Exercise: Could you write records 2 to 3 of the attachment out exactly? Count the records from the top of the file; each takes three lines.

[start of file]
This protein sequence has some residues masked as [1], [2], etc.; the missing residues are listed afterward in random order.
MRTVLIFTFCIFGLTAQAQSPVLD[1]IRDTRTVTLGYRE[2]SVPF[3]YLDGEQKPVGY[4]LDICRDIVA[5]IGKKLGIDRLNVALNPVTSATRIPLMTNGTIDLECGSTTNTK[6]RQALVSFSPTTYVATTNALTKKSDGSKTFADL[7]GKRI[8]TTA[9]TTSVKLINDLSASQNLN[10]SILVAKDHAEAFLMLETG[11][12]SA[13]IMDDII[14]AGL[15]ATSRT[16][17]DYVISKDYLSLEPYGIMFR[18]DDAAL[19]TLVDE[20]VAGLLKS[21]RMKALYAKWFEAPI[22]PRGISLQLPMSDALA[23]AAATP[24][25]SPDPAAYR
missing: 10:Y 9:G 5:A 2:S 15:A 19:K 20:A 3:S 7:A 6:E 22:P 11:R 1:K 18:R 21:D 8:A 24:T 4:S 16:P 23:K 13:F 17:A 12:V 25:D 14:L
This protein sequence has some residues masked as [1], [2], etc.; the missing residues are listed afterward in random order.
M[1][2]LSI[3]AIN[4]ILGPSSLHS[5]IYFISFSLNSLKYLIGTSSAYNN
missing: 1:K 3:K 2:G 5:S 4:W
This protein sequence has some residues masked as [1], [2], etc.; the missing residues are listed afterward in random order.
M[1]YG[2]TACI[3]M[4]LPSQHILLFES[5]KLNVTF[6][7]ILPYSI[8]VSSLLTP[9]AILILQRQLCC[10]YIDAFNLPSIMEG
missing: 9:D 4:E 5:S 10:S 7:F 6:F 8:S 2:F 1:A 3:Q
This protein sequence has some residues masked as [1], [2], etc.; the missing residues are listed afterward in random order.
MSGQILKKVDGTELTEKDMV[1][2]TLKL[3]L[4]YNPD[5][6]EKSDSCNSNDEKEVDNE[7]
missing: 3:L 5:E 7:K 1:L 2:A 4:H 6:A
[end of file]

This protein sequence has some residues masked as [1], [2], etc.; the missing residues are listed afterward in random order.
M[1][2]LSI[3]AIN[4]ILGPSSLHS[5]IYFISFSLNSLKYLIGTSSAYNN
missing: 1:K 3:K 2:G 5:S 4:W
This protein sequence has some residues masked as [1], [2], etc.; the missing residues are listed afterward in random order.
M[1]YG[2]TACI[3]M[4]LPSQHILLFES[5]KLNVTF[6][7]ILPYSI[8]VSSLLTP[9]AILILQRQLCC[10]YIDAFNLPSIMEG
missing: 9:D 4:E 5:S 10:S 7:F 6:F 8:S 2:F 1:A 3:Q